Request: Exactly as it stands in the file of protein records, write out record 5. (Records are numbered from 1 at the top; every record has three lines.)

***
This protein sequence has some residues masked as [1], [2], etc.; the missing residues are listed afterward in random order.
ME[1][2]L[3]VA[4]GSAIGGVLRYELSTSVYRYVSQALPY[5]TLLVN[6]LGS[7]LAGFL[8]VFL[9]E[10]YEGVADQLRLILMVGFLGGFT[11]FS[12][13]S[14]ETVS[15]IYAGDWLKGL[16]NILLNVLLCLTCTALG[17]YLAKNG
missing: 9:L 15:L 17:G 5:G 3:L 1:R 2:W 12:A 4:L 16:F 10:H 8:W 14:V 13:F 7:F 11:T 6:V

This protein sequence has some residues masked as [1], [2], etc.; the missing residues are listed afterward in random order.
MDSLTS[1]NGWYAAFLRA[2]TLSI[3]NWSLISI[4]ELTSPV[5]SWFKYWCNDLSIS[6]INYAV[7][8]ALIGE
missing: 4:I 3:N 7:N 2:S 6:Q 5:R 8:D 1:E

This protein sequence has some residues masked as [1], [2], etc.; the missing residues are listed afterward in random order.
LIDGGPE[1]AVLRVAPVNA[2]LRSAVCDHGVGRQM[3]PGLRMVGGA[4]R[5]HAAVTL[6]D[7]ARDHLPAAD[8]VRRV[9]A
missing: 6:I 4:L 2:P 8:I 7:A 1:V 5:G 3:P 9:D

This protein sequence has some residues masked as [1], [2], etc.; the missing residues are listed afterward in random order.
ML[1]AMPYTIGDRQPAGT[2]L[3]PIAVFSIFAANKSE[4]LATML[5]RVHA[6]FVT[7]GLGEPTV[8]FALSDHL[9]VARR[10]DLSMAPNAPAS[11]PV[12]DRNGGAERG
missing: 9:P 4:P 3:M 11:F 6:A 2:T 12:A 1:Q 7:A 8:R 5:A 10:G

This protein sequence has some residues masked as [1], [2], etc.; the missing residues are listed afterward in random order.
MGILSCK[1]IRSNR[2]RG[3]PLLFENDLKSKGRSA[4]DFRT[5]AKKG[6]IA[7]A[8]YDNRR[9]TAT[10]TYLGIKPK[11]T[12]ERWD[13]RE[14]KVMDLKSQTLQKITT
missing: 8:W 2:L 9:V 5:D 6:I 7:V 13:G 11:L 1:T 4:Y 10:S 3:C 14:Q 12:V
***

This protein sequence has some residues masked as [1], [2], etc.; the missing residues are listed afterward in random order.
MGILSCK[1]IRSNR[2]RG[3]PLLFENDLKSKGRSA[4]DFRT[5]AKKG[6]IA[7]A[8]YDNRR[9]TAT[10]TYLGIKPK[11]T[12]ERWD[13]RE[14]KVMDLKSQTLQKITT
missing: 8:W 2:L 9:V 5:D 6:I 7:V 13:G 11:L 1:T 4:Y 10:S 3:C 14:Q 12:V